The Woman in Black

by

Susan Hill

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Mr. Jerome Character Analysis

Mr. Jerome is a real estate agent in Crythin Gifford who is appointed as Arthur’s guide in town, and who accompanies him to Mrs. Drablow’s funeral. A quiet and nervous man, Jerome deteriorates into full-blown panic when Arthur mentions having seen the woman in black at the funeral service. Arthur attempts to engage Mr. Jerome’s help in sorting through the many papers in Eel Marsh House, but Mr. Jerome is so petrified that he refuses to help and warns Arthur that no one else in town will come to his aid, either. It is eventually revealed that Mr. Jerome had a child who died as a result of the woman in black’s fearsome curse.
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Mr. Jerome Character Timeline in The Woman in Black

The timeline below shows where the character Mr. Jerome appears in The Woman in Black. The colored dots and icons indicate which themes are associated with that appearance.
Chapter 4: The Funeral of Mrs. Drablow
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Arthur returns to the inn to find a note from Mr. Jerome—the man Mr. Bentley arranged to be Arthur’s companion at the funeral and guide in Crythin... (full context)
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...if Mrs. Drablow is to be buried in the churchyard or a family plot. Mr. Jerome is silent for a moment, and then admits that though there is a family grave,... (full context)
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Arthur, Jerome, and the rest of the gathered mourners join the woman in black at the graveside,... (full context)
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As Mr. Jerome and Arthur depart the churchyard, Arthur remarks that he hopes the “dreadfully unwell” woman in... (full context)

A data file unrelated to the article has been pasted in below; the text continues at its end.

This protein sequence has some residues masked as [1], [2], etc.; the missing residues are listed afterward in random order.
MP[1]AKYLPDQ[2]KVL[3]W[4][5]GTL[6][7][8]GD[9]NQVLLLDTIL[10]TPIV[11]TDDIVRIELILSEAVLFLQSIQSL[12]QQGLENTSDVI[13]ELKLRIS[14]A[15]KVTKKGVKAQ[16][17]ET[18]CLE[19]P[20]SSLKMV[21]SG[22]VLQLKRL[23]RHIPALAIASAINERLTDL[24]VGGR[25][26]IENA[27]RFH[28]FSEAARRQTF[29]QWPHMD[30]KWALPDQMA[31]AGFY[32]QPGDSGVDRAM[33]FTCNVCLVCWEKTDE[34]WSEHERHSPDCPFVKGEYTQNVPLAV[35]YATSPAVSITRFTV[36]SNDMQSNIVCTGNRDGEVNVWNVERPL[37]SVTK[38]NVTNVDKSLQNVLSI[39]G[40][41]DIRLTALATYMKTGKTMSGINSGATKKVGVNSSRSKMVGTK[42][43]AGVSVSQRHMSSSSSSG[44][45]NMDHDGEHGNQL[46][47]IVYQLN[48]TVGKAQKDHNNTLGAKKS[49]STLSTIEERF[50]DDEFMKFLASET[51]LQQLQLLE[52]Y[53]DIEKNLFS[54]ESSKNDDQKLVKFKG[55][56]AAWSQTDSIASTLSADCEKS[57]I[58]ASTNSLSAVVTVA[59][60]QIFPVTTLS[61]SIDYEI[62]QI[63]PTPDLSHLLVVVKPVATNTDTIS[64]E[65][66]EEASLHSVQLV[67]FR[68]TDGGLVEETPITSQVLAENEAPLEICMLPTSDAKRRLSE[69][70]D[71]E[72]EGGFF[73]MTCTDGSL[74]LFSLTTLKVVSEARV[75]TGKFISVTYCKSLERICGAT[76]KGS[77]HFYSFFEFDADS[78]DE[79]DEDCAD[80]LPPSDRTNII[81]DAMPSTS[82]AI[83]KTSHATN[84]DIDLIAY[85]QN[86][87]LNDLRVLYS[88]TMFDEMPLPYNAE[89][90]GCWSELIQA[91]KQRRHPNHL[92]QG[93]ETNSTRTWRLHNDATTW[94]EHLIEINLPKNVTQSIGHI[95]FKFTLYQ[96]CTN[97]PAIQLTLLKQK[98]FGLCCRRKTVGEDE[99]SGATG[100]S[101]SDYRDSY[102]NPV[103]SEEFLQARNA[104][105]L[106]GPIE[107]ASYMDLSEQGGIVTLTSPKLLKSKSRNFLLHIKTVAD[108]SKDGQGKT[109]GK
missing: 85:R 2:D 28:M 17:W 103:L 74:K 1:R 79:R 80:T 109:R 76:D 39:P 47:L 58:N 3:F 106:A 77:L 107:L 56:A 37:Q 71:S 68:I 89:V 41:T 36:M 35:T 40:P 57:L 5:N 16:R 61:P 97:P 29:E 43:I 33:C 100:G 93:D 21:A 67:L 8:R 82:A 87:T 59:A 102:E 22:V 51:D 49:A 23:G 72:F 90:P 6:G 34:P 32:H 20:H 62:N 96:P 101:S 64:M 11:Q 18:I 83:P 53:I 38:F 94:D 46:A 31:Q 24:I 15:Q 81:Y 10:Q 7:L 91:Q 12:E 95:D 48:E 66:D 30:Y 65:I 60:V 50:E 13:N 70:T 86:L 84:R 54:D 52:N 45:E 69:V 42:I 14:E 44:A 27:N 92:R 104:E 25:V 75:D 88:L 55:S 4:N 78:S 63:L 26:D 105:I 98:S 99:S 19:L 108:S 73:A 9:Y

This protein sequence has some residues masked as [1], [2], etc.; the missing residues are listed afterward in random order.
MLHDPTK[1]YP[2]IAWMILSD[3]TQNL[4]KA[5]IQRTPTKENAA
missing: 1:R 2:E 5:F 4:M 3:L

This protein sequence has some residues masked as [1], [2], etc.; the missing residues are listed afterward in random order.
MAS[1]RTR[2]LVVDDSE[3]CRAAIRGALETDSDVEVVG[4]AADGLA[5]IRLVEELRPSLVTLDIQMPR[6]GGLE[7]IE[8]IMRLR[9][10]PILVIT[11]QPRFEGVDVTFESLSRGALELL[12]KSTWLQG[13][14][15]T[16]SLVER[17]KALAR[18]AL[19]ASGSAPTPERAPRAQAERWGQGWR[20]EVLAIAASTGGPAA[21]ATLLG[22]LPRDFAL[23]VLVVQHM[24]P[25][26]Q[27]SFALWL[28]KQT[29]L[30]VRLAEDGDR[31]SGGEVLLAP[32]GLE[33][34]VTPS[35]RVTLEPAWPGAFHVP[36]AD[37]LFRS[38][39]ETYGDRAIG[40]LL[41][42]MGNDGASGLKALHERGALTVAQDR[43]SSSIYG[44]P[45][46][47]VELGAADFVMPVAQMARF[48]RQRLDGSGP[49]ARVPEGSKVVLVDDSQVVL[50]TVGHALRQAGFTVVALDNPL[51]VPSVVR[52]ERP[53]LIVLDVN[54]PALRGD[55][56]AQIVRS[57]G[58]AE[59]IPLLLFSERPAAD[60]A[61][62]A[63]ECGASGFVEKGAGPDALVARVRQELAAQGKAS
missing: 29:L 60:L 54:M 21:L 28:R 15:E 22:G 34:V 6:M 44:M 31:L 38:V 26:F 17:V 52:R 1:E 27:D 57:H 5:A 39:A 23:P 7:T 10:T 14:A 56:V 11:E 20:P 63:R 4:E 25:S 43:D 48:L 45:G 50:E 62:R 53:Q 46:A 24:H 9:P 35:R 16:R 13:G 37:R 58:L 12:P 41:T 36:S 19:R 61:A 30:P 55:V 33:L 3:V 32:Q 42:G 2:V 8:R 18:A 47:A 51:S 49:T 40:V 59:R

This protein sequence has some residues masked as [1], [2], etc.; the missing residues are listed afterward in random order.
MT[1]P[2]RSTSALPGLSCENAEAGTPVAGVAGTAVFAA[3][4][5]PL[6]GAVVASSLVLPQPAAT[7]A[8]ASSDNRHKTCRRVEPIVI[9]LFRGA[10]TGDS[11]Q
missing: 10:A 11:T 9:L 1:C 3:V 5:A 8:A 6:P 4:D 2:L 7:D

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...fleetingly what connection the two women have, and then points the woman out to Mr. Jerome with his finger. Jerome grabs Arthur’s wrist in a tight grip. Arthur wonders if Jerome... (full context)
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The Past Theme Icon
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By the time the men get back to town, Arthur notices that Mr. Jerome is looking much better. Arthur asks if Jerome is going to accompany him over to... (full context)
Chapter 7: Mr. Jerome is Afraid
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The Past Theme Icon
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...is cheered by the idea of bicycling. First, however, he wants to speak with Mr. Jerome about sending an office boy to Eel Marsh with Arthur so that he does not... (full context)
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Arthur arrives at Mr. Jerome’s office and knocks at the door. Mr. Jerome answers; it is clear from the look... (full context)
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The Past Theme Icon
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Arthur tells Mr. Jerome that he understands what Jerome is getting at—there is not a soul in town or... (full context)
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Arthur takes his leave, and Mr. Jerome expresses the hope that Arthur will not encounter the woman in black again. Arthur, putting... (full context)
Chapter 9: In the Nursery
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...“Drablow” on a couple of newer stones, and understands that this is the family plot Jerome spoke of. (full context)
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...his bicycle and goes back into town for more food. He speaks pleasantly with Mr. Jerome on the street and does not mention Eel Marsh House. At the inn, he receives... (full context)
Chapter 11: A Packet of Letters
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...to live with “whatever will surely follow.” For fifty years, many denizens of the town—including Jerome and Keckwick—have suffered the curse of Eel Marsh House. (full context)
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The Past Theme Icon
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...died in some “violent or dreadful circumstance,” often in an accident or an illness. Mr. Jerome’s own child, Daily reveals, was a victim of the woman in black. Arthur wonders whether... (full context)